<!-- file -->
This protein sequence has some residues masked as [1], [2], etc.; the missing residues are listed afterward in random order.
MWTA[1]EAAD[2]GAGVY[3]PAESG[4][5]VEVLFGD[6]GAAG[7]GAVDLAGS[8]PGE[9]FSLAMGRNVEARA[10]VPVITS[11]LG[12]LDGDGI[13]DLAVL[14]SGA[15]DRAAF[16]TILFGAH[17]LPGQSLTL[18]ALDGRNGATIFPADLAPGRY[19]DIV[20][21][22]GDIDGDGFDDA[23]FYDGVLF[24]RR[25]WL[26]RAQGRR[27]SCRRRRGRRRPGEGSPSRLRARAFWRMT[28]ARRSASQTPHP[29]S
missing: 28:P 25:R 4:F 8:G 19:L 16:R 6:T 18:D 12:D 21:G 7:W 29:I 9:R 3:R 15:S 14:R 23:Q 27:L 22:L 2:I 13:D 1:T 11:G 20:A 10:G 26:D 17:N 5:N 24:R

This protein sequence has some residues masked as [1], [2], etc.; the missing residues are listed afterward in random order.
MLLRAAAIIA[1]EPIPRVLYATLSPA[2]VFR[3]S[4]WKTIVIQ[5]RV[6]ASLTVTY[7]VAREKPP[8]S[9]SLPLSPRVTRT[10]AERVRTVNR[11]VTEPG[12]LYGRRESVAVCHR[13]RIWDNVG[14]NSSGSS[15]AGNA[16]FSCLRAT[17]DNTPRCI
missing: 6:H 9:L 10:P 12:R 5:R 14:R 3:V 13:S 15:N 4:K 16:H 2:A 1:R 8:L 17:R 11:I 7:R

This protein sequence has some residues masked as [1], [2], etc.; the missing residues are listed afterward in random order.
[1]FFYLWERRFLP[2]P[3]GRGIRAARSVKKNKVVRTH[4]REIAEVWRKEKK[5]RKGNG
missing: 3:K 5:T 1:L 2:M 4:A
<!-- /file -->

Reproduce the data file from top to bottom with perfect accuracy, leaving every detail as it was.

This protein sequence has some residues masked as [1], [2], etc.; the missing residues are listed afterward in random order.
MWTA[1]EAAD[2]GAGVY[3]PAESG[4][5]VEVLFGD[6]GAAG[7]GAVDLAGS[8]PGE[9]FSLAMGRNVEARA[10]VPVITS[11]LG[12]LDGDGI[13]DLAVL[14]SGA[15]DRAAF[16]TILFGAH[17]LPGQSLTL[18]ALDGRNGATIFPADLAPGRY[19]DIV[20][21][22]GDIDGDGFDDA[23]FYDGVLF[24]RR[25]WL[26]RAQGRR[27]SCRRRRGRRRPGEGSPSRLRARAFWRMT[28]ARRSASQTPHP[29]S
missing: 28:P 25:R 4:F 8:G 19:L 16:R 6:T 18:D 12:D 21:G 7:W 29:I 9:R 3:R 15:S 14:R 23:Q 27:L 22:L 2:I 13:D 1:T 11:G 20:A 10:G 26:D 17:N 5:N 24:R

This protein sequence has some residues masked as [1], [2], etc.; the missing residues are listed afterward in random order.
MLLRAAAIIA[1]EPIPRVLYATLSPA[2]VFR[3]S[4]WKTIVIQ[5]RV[6]ASLTVTY[7]VAREKPP[8]S[9]SLPLSPRVTRT[10]AERVRTVNR[11]VTEPG[12]LYGRRESVAVCHR[13]RIWDNVG[14]NSSGSS[15]AGNA[16]FSCLRAT[17]DNTPRCI
missing: 6:H 9:L 10:P 12:R 5:R 14:R 3:V 13:S 15:N 4:K 16:H 2:A 1:R 8:L 17:R 11:I 7:R

This protein sequence has some residues masked as [1], [2], etc.; the missing residues are listed afterward in random order.
[1]FFYLWERRFLP[2]P[3]GRGIRAARSVKKNKVVRTH[4]REIAEVWRKEKK[5]RKGNG
missing: 3:K 5:T 1:L 2:M 4:A